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New ASUA leaders sworn in, receive gifts from former leaders

Mylo+Erickson+%2F+Arizona+Daily+Wildcat%0A%0AASUA+2013-14+Senate+is+sworn+in+to+office+by+ASUA+Supreme+Court+Justice+Athan+Papailou.
Mylo Erickson
Mylo Erickson / Arizona Daily Wildcat ASUA 2013-14 Senate is sworn in to office by ASUA Supreme Court Justice Athan Papailou.

The UA welcomed Wednesday the 2013-2014 members of the undergraduate student government.

New members of the Associated Students of the University of Arizona Senate and the executive officers were sworn in by current ASUA Supreme Court Justice Athan Papailiou.

Along with immediate duties and responsibilities, new executive officers were given words of encouragement, special tokens related to their positions and keys to their new offices.

Former Administrative Vice President Paige Sager was the first to hand over her position to Amanda Lester.

“When you leave an organization that you truly care about, you can only hope that whoever fills your position will do a better job than you did,” Sager said. “And I have absolutely no doubt that Amanda will go on to be the best AVP that ASUA has ever seen.”

Sager handed down several items, including the AVP inspiration book, which is filled with quotes that have inspired previous AVPs, and the spirit stick from Bear Down Camp.

Former Executive Vice President Krystina Nguyen introduced her replacement, Danielle Novelly.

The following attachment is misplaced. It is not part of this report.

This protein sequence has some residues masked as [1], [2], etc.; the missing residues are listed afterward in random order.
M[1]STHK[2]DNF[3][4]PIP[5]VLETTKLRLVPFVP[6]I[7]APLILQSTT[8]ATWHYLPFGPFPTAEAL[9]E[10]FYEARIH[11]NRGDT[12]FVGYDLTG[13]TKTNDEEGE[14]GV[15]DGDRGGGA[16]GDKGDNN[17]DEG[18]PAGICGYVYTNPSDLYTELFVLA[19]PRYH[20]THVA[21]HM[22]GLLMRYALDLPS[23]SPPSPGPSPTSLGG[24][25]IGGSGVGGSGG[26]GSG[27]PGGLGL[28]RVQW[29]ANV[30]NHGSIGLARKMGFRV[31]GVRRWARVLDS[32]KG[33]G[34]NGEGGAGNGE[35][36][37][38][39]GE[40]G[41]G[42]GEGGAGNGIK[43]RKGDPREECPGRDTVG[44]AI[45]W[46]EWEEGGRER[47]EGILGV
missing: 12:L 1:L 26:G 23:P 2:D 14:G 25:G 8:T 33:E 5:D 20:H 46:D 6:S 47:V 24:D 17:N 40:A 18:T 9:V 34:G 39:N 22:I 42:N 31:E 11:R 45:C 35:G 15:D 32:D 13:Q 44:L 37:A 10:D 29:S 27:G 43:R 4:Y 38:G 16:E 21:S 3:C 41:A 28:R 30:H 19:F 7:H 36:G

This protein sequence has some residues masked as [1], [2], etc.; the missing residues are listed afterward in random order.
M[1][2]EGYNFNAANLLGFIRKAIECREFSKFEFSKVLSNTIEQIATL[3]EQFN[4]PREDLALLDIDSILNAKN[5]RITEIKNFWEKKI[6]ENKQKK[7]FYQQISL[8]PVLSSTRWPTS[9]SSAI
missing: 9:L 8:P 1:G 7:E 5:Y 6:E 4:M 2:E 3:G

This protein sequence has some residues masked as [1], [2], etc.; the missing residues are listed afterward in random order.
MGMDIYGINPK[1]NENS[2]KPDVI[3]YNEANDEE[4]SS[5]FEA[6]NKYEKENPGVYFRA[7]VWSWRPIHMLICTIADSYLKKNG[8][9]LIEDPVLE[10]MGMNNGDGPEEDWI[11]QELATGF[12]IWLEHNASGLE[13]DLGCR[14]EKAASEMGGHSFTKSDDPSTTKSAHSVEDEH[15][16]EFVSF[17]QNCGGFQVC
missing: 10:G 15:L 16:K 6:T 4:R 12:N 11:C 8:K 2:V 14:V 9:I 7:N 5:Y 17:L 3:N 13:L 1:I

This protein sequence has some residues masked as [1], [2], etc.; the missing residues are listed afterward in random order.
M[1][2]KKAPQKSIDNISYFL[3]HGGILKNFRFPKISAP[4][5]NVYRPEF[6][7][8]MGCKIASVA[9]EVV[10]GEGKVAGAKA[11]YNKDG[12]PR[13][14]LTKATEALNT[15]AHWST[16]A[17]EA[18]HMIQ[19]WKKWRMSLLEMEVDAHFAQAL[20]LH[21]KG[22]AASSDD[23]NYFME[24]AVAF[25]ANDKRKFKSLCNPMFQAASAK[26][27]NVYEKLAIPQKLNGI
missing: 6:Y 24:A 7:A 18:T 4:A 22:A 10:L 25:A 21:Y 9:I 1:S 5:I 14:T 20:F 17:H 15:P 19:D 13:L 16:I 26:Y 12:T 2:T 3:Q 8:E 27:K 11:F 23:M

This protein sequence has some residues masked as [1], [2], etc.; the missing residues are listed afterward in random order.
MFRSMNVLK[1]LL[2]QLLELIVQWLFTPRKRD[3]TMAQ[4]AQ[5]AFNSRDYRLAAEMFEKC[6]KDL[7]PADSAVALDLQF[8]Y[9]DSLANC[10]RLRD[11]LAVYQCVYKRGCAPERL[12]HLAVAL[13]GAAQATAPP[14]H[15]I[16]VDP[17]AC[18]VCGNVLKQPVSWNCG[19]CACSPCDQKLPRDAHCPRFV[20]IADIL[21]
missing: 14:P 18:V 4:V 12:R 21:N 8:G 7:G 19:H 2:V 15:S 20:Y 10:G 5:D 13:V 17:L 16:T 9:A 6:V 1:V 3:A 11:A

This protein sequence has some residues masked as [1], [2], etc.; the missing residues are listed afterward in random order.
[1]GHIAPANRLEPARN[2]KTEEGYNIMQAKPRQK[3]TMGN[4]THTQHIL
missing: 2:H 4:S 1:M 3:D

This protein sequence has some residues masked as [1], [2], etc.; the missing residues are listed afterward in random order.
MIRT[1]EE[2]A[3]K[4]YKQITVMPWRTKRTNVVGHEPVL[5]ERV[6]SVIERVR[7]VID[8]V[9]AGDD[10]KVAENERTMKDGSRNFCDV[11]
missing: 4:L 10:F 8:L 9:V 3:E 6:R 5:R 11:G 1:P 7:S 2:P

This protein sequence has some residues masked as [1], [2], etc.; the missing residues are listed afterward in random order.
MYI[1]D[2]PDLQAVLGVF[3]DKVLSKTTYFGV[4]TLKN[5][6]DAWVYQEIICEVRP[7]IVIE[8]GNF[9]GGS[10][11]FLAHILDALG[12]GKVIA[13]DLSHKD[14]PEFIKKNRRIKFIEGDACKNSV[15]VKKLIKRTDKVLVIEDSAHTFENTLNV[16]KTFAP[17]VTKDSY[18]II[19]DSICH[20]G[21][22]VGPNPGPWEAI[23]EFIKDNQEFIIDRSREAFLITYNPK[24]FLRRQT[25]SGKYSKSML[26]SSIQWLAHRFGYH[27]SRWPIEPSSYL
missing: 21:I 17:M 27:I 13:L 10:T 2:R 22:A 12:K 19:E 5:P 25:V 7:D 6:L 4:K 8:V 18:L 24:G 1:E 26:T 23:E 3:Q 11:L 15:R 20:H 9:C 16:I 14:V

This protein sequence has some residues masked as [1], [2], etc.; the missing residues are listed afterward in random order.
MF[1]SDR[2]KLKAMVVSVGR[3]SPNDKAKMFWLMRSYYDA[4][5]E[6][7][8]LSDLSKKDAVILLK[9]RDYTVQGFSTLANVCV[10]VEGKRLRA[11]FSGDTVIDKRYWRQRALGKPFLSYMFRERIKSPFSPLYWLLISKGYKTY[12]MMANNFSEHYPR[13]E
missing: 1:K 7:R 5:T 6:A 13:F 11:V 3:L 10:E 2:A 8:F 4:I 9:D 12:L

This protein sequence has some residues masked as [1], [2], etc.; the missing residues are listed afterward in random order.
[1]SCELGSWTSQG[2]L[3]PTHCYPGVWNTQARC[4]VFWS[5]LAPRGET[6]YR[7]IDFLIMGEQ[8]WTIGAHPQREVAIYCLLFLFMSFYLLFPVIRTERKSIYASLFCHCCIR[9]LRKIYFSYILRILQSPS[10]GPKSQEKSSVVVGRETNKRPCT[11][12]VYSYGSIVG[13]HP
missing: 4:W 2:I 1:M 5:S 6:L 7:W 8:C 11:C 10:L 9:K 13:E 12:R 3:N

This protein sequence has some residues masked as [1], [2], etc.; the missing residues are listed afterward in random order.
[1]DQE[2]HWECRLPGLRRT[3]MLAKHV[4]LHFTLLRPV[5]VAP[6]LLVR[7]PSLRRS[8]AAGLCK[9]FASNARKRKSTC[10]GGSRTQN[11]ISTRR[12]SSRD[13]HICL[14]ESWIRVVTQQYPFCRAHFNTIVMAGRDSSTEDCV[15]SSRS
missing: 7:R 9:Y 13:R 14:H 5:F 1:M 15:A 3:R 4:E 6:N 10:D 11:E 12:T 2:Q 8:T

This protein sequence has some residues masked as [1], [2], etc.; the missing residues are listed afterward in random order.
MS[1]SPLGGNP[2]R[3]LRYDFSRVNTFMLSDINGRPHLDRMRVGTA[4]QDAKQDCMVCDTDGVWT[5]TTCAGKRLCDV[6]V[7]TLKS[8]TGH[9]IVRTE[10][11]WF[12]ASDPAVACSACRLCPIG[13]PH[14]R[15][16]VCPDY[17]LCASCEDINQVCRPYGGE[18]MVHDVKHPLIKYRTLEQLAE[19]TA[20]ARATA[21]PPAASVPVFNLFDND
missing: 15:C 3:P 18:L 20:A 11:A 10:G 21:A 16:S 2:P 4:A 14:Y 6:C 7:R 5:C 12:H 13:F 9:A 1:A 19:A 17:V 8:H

“I could not be more thrilled to pass this office and position on to such an amazing woman and student leader,” Nguyen said. “Her passion for seeing others succeed and for serving students will make her an amazing executive vice president, and her vision for engaging our student clubs even further will take the club resource center to new heights.”

Nguyen also had a few gifts for Novelly, including a hard hat signed by former EVPs and the gavel used during senate meetings.

Katy Murray, former student body president also introduced her replacement, Morgan Abraham. Murray said the past year had been the most trying, yet exciting year she had ever had.

“This position is not only a burden in something that is really serious, but it’s also one of the most incredible and one of the most exciting opportunities that you’re ever presented as a student and arguably in your entire life,” Murray said.

Murray presented Abraham with several tokens as well, including the UA spirit stick, encased in a mahogany case to prevent its theft from Arizona State University — a long-time tradition between the two state universities.

Murray also gave Abraham the hockey stick of John Button Salmon, a former athlete and student body president from 1926.

The new senate class and executives were then officially sworn in, and Abraham gave his inaugural address about his plans for the future.

Next year will be a different year for ASUA, including the way ASUA connects with students, lobbies and advocates with them, Abraham said. ASUA is also going to have a much closer relationship with the Arizona Board of Regents and state Legislature, he added.

“It feels great, I mean I thought it was going to set in by now,” Abraham said after the ceremony. “It’s definitely a great feeling.”

Other senators also agreed that the feeling had yet to sink in, including Elana Roeder, and journalism freshman and new ASUA senator.

“I’m so excited though,” Roeder said. “I’m really ready to make a difference in the school, and I just hope I can serve the students well.”

Novelly said she has confidence in the new class of senators.

“They all have a lot of great ideas,” Novelly said. “I think they’re very different and bring a lot of fresh energy to the office.”

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